The Importance of Play: How Fathers Can Use Play To Promote Development

By Janetta Deppa

When thinking about play, a person may picture children having fun, using their imaginations, and passing time lightheartedly. While play is all of these things, it is also very important for a child’s development. In fact, play is so vital that it is recognized by the United Nations High Commission for Human Rights as a right of every child worldwide.

The act of play fosters a child’s development by providing opportunities to refine motor skills, solve problems, and take initiative while interacting with their environment and with other people. Unstructured play helps children develop executive functioning skills, which can affect their ability to make decisions, be organized, regulate emotions, and pay attention, even into adulthood. Play can also help children (and adults who play with them) to more effectively deal with stress by regulating the body’s stress response.

Additionally, playtime represents a fantastic opportunity for fathers to interact in meaningful and positive ways with their children. Through play, fathers are offered a glimpse into the way their child views the world. This can also help parents understand how to better interact and communicate with their children, especially children who are not typically very vocal or expressive.

Fathers who play with their children can foster learning and relationship building at any point in their child’s life. Providing a small amount of guidance to your child while playing–without taking control or being overly restrictive–can help a child to master skills quicker than they’d be able to if they were playing alone. Such skills include leadership, decision making, resilience, communication, creativity, and focusing on a task. Fathers can also support playtime via scaffolding, which is a form of teaching that allows children to build upon what they already know. For instance, imagine your child has learned to stack blocks on top of one another. When you play with your child, you can encourage them to try stacking the blocks in different and creative ways. You can work with them to build a taller structure or ask them to imagine what the blocks represent to them. This challenges them while providing a safe and supportive learning environment.

Additional ways fathers can promote development through play include:

  • Pay attention to your child’s interests and passions during playtime and respond with positive encouragement.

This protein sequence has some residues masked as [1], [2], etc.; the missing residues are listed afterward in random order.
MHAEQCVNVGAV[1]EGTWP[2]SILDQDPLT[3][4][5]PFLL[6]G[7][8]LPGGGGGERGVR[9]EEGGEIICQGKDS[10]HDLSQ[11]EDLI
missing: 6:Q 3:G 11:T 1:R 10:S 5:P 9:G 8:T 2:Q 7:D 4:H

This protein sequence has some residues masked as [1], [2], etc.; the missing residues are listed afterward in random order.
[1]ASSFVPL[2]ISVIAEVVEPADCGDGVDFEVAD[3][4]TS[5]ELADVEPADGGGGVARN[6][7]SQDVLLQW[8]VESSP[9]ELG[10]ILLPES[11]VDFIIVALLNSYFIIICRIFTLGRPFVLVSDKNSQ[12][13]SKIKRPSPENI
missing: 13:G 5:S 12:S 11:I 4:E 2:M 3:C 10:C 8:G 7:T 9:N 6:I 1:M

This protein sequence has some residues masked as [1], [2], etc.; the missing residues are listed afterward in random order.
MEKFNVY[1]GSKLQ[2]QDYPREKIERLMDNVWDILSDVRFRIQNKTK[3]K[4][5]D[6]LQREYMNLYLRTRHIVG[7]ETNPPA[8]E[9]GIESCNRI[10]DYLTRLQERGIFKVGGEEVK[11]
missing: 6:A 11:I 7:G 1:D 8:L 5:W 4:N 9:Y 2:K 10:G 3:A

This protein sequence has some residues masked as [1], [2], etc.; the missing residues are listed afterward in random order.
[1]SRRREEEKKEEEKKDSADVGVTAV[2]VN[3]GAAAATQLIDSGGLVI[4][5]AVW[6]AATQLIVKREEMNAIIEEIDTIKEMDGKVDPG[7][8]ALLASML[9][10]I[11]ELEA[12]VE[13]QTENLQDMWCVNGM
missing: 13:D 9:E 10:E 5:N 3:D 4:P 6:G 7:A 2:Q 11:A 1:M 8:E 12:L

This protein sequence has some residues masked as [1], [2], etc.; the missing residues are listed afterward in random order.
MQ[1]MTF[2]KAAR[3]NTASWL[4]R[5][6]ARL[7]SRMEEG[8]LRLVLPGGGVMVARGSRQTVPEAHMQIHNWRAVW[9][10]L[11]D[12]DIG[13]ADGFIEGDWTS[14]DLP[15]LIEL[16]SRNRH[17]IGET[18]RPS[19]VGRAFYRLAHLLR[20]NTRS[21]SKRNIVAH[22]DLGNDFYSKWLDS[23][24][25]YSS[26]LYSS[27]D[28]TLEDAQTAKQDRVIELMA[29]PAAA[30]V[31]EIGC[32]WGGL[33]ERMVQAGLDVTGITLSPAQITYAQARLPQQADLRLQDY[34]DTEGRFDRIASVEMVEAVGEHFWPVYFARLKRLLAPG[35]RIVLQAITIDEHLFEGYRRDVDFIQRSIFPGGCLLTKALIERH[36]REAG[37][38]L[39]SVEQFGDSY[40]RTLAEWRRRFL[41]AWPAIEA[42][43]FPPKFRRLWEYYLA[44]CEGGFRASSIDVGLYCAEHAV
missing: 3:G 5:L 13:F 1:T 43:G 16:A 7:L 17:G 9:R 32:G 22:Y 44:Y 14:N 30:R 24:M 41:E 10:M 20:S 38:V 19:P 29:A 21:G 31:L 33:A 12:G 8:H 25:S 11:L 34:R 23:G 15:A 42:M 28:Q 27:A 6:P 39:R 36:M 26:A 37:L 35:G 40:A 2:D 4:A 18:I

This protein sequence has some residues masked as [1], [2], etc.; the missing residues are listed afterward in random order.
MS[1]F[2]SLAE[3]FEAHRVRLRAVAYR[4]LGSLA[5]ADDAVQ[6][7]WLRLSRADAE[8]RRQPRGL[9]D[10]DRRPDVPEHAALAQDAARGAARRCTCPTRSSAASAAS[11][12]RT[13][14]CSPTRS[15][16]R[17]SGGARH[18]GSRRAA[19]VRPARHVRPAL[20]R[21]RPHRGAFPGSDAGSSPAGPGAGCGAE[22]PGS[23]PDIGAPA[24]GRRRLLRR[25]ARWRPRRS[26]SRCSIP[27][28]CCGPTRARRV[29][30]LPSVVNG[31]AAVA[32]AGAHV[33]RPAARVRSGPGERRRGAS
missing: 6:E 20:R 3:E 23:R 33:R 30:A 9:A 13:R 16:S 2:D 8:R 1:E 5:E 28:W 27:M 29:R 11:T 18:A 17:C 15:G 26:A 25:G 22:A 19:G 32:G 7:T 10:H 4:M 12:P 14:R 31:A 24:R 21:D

• Go along with the flow of the game by letting your child take initiative and be the leader.
  • Encourage curiosity and imagination by not imposing strict rules or guidelines.
  • Promote skill development by encouraging your child to do activities that refine motor skills (such as crawling) or mental skills (such as counting).
  • Ask open-ended questions! This helps build critical thinking skills, a highly sought skill in the work world!  Examples can be “what happens when we do this ____?” or “what does this remind you of?”
  • Help your child stay focused. Encourage your child to stay focused on a task to improve concentration and resiliency (though, the timeline of their ability to focus will vary depending on your child’s age, the time of the day, and other factors such as hunger).
  • Provide time for unstructured play.  While some extracurricular, planned activities are beneficial, children also need downtime, which gives them the  opportunity to be creative and build brain cells!  Two hours of unstructured play per day is shown to predict changes in brain weight and efficiency, including an ability to problem solve and to be socially active. Unstructured play includes activities where there are no rules and children can make up as they go along. Allowing children to pretend play, or make up games, or simply play with an object, like blocks, are great examples of unstructured play.

Have fun exploring with your child through play and learn about the world through their eyes!

Additional resources:


Originally published on [LINK TO ARTICLE] and reprinted from the public domain under the following guidelines.


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